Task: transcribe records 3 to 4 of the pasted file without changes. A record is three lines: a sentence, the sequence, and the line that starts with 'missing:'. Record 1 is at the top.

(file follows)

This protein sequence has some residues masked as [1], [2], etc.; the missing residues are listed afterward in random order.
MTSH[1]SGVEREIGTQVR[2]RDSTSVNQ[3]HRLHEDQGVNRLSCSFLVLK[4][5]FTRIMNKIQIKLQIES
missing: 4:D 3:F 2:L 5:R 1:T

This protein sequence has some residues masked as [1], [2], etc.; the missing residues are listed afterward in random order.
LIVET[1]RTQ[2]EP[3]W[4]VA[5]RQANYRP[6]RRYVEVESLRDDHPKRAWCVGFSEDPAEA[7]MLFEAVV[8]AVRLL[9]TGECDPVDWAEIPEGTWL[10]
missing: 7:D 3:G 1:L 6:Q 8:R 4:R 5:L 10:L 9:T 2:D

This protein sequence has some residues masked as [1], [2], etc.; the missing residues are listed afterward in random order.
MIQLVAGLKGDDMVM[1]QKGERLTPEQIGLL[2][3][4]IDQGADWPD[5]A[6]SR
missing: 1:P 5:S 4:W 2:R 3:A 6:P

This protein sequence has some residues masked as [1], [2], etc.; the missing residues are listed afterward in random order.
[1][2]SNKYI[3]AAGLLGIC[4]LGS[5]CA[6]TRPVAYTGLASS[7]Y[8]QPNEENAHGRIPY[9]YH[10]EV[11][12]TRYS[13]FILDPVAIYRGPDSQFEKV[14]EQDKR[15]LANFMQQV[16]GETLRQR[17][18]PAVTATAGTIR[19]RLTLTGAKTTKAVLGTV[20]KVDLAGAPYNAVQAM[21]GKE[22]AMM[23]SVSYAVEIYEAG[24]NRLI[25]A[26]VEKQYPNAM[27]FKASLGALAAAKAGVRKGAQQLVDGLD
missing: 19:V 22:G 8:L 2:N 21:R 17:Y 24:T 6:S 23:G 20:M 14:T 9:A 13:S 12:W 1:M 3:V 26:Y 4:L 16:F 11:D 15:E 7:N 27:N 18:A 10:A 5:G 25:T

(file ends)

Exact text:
This protein sequence has some residues masked as [1], [2], etc.; the missing residues are listed afterward in random order.
MIQLVAGLKGDDMVM[1]QKGERLTPEQIGLL[2][3][4]IDQGADWPD[5]A[6]SR
missing: 1:P 5:S 4:W 2:R 3:A 6:P

This protein sequence has some residues masked as [1], [2], etc.; the missing residues are listed afterward in random order.
[1][2]SNKYI[3]AAGLLGIC[4]LGS[5]CA[6]TRPVAYTGLASS[7]Y[8]QPNEENAHGRIPY[9]YH[10]EV[11][12]TRYS[13]FILDPVAIYRGPDSQFEKV[14]EQDKR[15]LANFMQQV[16]GETLRQR[17][18]PAVTATAGTIR[19]RLTLTGAKTTKAVLGTV[20]KVDLAGAPYNAVQAM[21]GKE[22]AMM[23]SVSYAVEIYEAG[24]NRLI[25]A[26]VEKQYPNAM[27]FKASLGALAAAKAGVRKGAQQLVDGLD
missing: 19:V 22:G 8:L 2:N 21:R 17:Y 24:T 6:S 23:G 20:M 14:T 9:A 13:S 12:W 1:M 3:V 26:Y 4:L 16:F 11:D 15:E 7:N 27:N 18:A 10:A 5:G 25:T